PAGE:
The Liberty County Board of Education received a “very detailed picture” of the school district’s finances at a work session held Tuesday morning at the BoE building.
LCSS Superintendent Dr. Valya Lee said the presentation was meant to help “lay a foundation” for the recommendations she plans to bring to the board at its Feb. 10 meeting, as the district prepares its fiscal-year 2015-‘16 budget.
Much of the material presented by Lee and LCSS Chief Financial Officer Roger Reese reflected information that already had come to light at a community forum the district hosted Jan. 22 – namely, that LCSS has lost a cumulative $33 million in state and federal funding over the last four years.
Reese said that federal funds come in the form of impact aid, which Lee pointed out can vary greatly from year to year.
To illustrate the point, Lee said that she had been informed that prior to her coming to Liberty County, the district had received $14 million in impact-aid funds for one year. The very next year, she said, the district received only $600,000 in impact aid.
According to Reese, the “vast majority” of the district’s funding comes from the state. Again, Lee stressed the “uncertainty” of these funds by stating that austerity and equalization at the state level have drastically reduced the amount of money LCSS receives.
She said austerity basically means “the state just says we need to cut.”
“There’s a strong tax base in Liberty County,” Lee said, explaining equalization. “So, they say, ‘you don’t need the money as much as someone else.’ That’s why they took that $4.5 million.”
Lee was referencing funds she said the state rescinded last April, after the district had already finalized its FY14-15 budget.
Included in the presentation was a slide that reflected a “historical analysis” of the district’s budget since the 2011-’12 fiscal year.
According to the slide, the district’s fund balance at the end of FY11-12 was $34,760,141. By the end of FY12-13, the fund balance was roughly $31.2 million, and by the end of the last fiscal year, the balance sat at approximately $25.3 million.
Reese said that according to the budget the board adopted last May, the general-fund balance was projected to be at $10,150,000 by the end of the current fiscal year. However, he explained that the receipt of unexpected impact-aid funds would leave the district with roughly $16.4 million at the end of FY14-15.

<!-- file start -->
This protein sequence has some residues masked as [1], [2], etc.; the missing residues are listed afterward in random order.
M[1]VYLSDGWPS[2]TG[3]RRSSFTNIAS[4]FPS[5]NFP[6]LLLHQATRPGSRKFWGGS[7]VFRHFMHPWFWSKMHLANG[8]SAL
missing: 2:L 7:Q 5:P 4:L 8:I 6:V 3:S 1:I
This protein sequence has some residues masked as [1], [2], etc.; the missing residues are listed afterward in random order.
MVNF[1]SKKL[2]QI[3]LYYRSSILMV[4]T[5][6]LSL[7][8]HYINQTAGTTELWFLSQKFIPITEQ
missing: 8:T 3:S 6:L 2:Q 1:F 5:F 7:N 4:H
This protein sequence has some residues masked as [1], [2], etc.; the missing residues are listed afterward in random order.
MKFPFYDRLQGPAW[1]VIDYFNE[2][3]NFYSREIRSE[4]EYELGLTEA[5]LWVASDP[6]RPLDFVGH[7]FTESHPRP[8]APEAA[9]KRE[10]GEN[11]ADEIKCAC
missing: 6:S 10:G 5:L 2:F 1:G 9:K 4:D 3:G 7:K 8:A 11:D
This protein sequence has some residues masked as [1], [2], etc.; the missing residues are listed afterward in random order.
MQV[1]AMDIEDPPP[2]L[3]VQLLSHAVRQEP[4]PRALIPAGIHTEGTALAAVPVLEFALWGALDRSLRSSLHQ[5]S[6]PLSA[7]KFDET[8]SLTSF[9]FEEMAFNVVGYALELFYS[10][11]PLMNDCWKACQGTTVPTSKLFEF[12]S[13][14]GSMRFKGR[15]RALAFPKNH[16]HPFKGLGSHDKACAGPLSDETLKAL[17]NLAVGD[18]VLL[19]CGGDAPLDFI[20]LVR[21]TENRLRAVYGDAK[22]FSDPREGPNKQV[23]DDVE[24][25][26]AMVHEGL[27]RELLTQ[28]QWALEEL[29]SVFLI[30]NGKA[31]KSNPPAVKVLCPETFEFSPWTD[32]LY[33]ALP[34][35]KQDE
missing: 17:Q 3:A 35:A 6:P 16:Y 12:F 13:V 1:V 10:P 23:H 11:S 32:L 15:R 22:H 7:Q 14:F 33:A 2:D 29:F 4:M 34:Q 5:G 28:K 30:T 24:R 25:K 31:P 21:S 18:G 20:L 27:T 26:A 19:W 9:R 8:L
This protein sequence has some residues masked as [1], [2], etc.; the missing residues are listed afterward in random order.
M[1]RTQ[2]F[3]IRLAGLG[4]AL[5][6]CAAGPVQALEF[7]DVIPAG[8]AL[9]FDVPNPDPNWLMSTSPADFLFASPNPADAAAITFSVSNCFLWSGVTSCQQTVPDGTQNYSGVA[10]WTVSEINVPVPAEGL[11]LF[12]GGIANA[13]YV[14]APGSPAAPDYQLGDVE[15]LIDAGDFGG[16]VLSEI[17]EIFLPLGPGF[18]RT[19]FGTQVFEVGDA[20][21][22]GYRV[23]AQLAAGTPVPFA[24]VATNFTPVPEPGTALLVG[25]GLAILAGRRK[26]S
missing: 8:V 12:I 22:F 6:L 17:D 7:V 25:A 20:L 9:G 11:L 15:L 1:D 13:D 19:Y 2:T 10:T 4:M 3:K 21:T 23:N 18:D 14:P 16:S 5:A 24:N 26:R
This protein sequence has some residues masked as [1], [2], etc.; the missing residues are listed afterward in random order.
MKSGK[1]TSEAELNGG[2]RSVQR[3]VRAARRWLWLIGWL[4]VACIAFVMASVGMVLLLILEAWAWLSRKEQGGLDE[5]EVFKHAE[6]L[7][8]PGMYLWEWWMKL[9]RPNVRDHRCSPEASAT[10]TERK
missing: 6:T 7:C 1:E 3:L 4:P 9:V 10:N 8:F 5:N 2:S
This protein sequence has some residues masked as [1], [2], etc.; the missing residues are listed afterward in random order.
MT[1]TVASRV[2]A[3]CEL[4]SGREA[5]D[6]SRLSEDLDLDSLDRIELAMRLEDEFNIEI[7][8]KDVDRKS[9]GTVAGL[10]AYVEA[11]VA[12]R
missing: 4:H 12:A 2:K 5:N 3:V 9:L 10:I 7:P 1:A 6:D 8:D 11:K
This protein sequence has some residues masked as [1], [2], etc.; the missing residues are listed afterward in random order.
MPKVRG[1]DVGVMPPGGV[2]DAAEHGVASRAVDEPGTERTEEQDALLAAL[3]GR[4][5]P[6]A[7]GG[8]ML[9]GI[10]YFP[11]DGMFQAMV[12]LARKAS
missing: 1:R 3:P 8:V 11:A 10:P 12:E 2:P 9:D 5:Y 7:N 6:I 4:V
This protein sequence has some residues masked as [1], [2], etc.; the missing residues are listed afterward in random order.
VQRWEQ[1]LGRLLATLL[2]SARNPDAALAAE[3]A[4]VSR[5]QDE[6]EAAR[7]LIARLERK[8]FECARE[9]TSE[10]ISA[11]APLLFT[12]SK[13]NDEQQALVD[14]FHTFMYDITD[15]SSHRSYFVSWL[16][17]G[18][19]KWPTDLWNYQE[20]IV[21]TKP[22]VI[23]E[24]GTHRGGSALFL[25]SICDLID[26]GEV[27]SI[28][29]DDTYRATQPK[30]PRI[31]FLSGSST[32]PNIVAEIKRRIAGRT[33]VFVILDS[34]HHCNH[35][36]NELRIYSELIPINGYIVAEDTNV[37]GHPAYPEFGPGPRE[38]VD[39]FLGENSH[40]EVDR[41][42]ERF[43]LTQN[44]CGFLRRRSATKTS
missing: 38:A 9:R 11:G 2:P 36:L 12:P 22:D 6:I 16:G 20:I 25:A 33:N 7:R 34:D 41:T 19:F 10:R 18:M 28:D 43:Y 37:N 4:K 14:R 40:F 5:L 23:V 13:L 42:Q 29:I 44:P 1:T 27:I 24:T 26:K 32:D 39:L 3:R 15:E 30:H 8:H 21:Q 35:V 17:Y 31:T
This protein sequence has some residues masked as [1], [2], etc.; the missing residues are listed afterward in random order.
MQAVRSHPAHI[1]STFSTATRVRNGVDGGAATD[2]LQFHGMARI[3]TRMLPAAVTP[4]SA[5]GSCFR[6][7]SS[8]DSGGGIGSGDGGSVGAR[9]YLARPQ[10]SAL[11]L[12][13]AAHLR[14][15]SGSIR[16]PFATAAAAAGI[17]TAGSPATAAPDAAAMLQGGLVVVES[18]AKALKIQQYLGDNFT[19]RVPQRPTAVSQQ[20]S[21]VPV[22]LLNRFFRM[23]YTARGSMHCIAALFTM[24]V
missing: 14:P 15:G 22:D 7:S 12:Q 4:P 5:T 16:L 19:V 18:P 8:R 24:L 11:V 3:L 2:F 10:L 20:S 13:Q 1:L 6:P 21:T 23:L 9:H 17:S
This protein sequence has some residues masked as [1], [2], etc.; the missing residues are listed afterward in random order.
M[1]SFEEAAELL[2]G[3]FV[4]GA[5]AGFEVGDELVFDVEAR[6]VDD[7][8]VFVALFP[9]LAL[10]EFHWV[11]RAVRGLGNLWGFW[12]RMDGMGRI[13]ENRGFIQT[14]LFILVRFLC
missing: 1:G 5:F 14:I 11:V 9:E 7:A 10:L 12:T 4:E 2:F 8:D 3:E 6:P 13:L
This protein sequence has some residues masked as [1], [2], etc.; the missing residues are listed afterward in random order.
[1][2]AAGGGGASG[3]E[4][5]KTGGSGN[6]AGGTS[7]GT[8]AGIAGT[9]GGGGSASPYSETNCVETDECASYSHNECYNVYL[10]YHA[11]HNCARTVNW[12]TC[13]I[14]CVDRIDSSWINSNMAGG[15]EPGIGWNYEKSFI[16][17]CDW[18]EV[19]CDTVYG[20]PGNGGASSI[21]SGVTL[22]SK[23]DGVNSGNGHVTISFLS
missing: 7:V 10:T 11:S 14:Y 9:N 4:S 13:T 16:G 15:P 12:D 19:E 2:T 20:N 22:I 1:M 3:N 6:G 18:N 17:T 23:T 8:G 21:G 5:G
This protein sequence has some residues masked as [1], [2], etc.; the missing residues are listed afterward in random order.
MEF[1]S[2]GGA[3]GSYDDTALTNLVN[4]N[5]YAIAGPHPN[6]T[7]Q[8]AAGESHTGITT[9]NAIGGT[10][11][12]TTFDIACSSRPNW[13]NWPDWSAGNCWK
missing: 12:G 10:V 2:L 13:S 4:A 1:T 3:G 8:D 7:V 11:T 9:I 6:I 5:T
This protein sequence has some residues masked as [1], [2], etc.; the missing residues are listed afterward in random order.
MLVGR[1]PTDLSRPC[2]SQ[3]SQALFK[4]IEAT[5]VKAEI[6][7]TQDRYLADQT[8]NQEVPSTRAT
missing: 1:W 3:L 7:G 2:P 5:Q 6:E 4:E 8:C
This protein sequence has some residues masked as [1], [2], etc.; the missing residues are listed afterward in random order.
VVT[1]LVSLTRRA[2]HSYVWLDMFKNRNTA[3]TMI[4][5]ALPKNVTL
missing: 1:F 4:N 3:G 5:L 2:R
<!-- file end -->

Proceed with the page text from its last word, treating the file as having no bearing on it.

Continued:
A separate line in the analysis showed that the district has spent more money than it received every year since 2011-’12.
Board member Marcus Scott asked why the 2011-’12 deficit – a total of $11,296,577 – was so high.
Reese replied that a bulk of the renovation funds for Olvey Field were expended that year, which had to come from the general fund because they were not provided for in E-SPLOST.
Board member Verdell Jones said that, even excluding the Olvey Field expenses, “we can still look and see that every year we’re at a deficit. And if you continue over a long period of time functioning at a deficit, eventually, the cuts are going to really hurt.”
Reese then noted that having a large fund balance actually is “not a good thing” in the eyes of state auditors.
“You’re only supposed to collect revenues for the current school year, not build a war-chest,” he said.
Board member Carolyn Smith Carter added that the district had even been cited by the state for having such a large fund balance.
Lee then suggested that the hefty balance wasn’t actually a “real” one, “because we had a number of positions that had not been filled. So, those salaries were in that fund balance.”
Lee again stressed the point that 84 percent of LCSS’ budget – roughly $82.8 million – is dedicated to personnel. She said that in order to find the $12 million needed to balance the district’s budget, a reduction in force is necessary.
The superintendent also noted some other areas that could be looked at for potential cost savings, including a 20-percent reduction in spending across the board as well as new energy-management protocols.
She said the district spends roughly $300,000 a month on energy alone.
Lee also recommended the pre-K center as an avenue for cost savings.
“Pre-K is costing us,” she said. “I don’t know the answer. I don’t have the answer. I’m going to bring you a couple recommendations, and I’m going to continue to solicit them from anybody we can.”
For more on the state of LCSS’ finances and the superintendent’s proposals for lowering pre-K costs, see Wednesday’s Courier.